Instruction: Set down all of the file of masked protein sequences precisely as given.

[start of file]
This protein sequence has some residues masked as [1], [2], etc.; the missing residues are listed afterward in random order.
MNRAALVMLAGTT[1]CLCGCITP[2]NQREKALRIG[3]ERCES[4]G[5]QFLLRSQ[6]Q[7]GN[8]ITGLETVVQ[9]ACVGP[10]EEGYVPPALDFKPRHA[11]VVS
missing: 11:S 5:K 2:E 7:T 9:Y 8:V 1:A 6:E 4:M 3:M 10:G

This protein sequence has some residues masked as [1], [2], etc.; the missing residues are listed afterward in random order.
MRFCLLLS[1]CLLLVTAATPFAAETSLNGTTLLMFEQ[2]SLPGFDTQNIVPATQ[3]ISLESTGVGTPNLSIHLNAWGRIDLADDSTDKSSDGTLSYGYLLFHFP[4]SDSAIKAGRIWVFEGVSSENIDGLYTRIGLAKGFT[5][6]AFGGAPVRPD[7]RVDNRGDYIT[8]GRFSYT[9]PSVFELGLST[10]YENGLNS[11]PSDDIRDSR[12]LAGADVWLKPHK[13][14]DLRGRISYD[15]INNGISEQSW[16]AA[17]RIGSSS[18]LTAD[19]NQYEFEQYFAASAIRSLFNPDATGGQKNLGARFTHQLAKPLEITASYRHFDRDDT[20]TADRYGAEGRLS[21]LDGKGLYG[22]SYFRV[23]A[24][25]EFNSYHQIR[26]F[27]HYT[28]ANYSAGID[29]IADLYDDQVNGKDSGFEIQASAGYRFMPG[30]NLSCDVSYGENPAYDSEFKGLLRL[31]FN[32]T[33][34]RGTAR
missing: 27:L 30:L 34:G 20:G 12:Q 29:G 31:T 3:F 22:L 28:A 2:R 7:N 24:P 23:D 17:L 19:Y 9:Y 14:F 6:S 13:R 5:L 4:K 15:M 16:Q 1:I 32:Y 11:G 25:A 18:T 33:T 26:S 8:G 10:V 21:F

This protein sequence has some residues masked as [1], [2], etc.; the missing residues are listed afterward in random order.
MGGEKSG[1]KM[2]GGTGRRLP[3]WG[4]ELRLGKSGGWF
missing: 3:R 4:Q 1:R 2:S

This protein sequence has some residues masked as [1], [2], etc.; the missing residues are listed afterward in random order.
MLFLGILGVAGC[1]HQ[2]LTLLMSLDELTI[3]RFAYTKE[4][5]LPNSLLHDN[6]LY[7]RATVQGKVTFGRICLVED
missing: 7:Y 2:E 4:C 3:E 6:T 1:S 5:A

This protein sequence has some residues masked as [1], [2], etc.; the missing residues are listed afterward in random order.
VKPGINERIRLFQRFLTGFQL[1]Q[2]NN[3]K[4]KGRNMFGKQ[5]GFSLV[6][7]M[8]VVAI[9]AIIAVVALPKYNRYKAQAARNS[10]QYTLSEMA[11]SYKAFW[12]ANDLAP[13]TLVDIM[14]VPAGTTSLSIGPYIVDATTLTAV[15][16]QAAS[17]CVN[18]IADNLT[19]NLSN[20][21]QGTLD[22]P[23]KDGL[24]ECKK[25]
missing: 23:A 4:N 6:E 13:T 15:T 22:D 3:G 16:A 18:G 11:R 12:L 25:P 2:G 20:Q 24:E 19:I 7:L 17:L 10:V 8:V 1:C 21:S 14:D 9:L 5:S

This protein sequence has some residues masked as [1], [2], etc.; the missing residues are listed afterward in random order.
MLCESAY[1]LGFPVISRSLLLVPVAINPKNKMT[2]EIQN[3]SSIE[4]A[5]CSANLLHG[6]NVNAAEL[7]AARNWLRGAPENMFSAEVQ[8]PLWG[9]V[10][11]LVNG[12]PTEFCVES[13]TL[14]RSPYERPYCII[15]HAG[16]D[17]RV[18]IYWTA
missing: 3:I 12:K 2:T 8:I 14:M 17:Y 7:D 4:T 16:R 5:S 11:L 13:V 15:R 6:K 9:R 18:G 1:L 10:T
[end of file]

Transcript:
This protein sequence has some residues masked as [1], [2], etc.; the missing residues are listed afterward in random order.
MNRAALVMLAGTT[1]CLCGCITP[2]NQREKALRIG[3]ERCES[4]G[5]QFLLRSQ[6]Q[7]GN[8]ITGLETVVQ[9]ACVGP[10]EEGYVPPALDFKPRHA[11]VVS
missing: 11:S 5:K 2:E 7:T 9:Y 8:V 1:A 6:E 4:M 3:M 10:G

This protein sequence has some residues masked as [1], [2], etc.; the missing residues are listed afterward in random order.
MRFCLLLS[1]CLLLVTAATPFAAETSLNGTTLLMFEQ[2]SLPGFDTQNIVPATQ[3]ISLESTGVGTPNLSIHLNAWGRIDLADDSTDKSSDGTLSYGYLLFHFP[4]SDSAIKAGRIWVFEGVSSENIDGLYTRIGLAKGFT[5][6]AFGGAPVRPD[7]RVDNRGDYIT[8]GRFSYT[9]PSVFELGLST[10]YENGLNS[11]PSDDIRDSR[12]LAGADVWLKPHK[13][14]DLRGRISYD[15]INNGISEQSW[16]AA[17]RIGSSS[18]LTAD[19]NQYEFEQYFAASAIRSLFNPDATGGQKNLGARFTHQLAKPLEITASYRHFDRDDT[20]TADRYGAEGRLS[21]LDGKGLYG[22]SYFRV[23]A[24][25]EFNSYHQIR[26]F[27]HYT[28]ANYSAGID[29]IADLYDDQVNGKDSGFEIQASAGYRFMPG[30]NLSCDVSYGENPAYDSEFKGLLRL[31]FN[32]T[33][34]RGTAR
missing: 27:L 30:L 34:G 20:G 12:Q 29:G 31:T 3:F 22:L 28:A 2:R 7:N 24:P 23:D 17:L 19:Y 9:Y 14:F 6:S 13:R 5:L 4:K 15:M 16:Q 1:I 32:Y 11:G 25:A 18:T 33:T 26:S 8:G 10:V 21:F

This protein sequence has some residues masked as [1], [2], etc.; the missing residues are listed afterward in random order.
MGGEKSG[1]KM[2]GGTGRRLP[3]WG[4]ELRLGKSGGWF
missing: 3:R 4:Q 1:R 2:S

This protein sequence has some residues masked as [1], [2], etc.; the missing residues are listed afterward in random order.
MLFLGILGVAGC[1]HQ[2]LTLLMSLDELTI[3]RFAYTKE[4][5]LPNSLLHDN[6]LY[7]RATVQGKVTFGRICLVED
missing: 7:Y 2:E 4:C 3:E 6:T 1:S 5:A

This protein sequence has some residues masked as [1], [2], etc.; the missing residues are listed afterward in random order.
VKPGINERIRLFQRFLTGFQL[1]Q[2]NN[3]K[4]KGRNMFGKQ[5]GFSLV[6][7]M[8]VVAI[9]AIIAVVALPKYNRYKAQAARNS[10]QYTLSEMA[11]SYKAFW[12]ANDLAP[13]TLVDIM[14]VPAGTTSLSIGPYIVDATTLTAV[15][16]QAAS[17]CVN[18]IADNLT[19]NLSN[20][21]QGTLD[22]P[23]KDGL[24]ECKK[25]
missing: 23:A 4:N 6:E 13:T 15:T 22:D 3:G 16:A 18:G 11:R 12:L 25:P 2:G 20:Q 24:E 19:I 7:L 17:L 10:V 8:V 1:C 21:S 14:D 9:L 5:S

This protein sequence has some residues masked as [1], [2], etc.; the missing residues are listed afterward in random order.
MLCESAY[1]LGFPVISRSLLLVPVAINPKNKMT[2]EIQN[3]SSIE[4]A[5]CSANLLHG[6]NVNAAEL[7]AARNWLRGAPENMFSAEVQ[8]PLWG[9]V[10][11]LVNG[12]PTEFCVES[13]TL[14]RSPYERPYCII[15]HAG[16]D[17]RV[18]IYWTA
missing: 3:I 12:K 2:T 8:I 14:M 17:Y 7:D 4:T 16:R 5:S 11:L 13:V 15:R 6:K 9:R 18:G 1:L 10:T